You need to understand what syscalls are. On Linux, they are the lowest possible API (in contrast Win32 API probably mixes real kernel syscalls with some libraries functions.
libc also does such mix on Linux). fork(2), execve(2), open(2), pipe(2), mmap(2), read(2), poll(2), close(2), dup2(2), sigaction(2) are important syscalls (but there are about 300 of them).
Don't expect each windows functionality to be available on Linux (and vice versa). Don't even think of such an equivalent. Get a different mindset on Linux. (In particular, processes are very different on Linux and on Windows).
Don't forget that Linux is free software, and you can dive into the source code of every function you are using on Linux. Read it, search it, improve it.....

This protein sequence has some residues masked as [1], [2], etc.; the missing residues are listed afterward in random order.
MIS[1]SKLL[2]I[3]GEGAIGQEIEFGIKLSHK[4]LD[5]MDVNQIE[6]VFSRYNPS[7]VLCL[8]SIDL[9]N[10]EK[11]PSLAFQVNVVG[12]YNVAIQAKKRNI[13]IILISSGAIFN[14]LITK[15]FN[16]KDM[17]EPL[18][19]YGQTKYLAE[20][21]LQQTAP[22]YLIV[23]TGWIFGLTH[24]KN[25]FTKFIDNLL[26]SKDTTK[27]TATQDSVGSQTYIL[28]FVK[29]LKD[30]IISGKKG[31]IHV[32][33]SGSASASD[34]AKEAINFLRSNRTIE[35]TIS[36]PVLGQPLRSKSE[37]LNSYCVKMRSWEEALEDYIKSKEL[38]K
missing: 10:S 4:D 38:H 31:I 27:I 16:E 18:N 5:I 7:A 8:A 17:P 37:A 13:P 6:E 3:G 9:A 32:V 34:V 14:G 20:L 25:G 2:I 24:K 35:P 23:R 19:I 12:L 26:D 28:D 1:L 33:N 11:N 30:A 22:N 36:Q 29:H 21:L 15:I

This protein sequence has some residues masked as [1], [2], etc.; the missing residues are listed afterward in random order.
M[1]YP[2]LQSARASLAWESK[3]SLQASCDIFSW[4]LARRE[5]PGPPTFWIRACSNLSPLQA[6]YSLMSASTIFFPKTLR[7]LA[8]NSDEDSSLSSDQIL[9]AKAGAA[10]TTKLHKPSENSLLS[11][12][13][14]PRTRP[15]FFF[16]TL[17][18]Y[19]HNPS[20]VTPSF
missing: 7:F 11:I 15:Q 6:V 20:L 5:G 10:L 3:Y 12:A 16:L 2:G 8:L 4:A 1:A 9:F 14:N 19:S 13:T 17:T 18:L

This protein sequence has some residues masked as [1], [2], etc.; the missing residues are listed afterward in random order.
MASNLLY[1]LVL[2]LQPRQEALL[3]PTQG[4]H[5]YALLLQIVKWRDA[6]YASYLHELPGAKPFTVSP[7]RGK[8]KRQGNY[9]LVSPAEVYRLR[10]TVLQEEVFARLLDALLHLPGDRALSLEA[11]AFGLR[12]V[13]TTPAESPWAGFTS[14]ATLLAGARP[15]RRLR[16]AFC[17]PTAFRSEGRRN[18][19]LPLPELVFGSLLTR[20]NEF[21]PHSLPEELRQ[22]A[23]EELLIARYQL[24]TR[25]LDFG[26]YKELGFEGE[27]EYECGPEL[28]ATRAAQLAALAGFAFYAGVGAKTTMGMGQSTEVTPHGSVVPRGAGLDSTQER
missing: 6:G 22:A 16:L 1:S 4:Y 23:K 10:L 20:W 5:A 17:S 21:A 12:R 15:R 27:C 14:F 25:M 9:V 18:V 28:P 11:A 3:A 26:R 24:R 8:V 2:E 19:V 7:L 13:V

Read the intro(2) man page first, and several other man pages. Read also e.g. Advanced Linux Programming and Advanced Unix Programming.
Some libraries try to factor out and provide a common abstraction for both Posix (e.g. Linux) and Windows. In particular Qt (and also Gtk).
If you are interested about graphical interface, understand the important role of X11 (notice that the X11 server is nearest to screen & keyboard; most graphical applications are X11 clients).
If you write an application using only Qt calls (those not documented as being specific to Linux or Windows) in addition of standard C++ functions, it should be source portable from Linux to Windows and vice versa.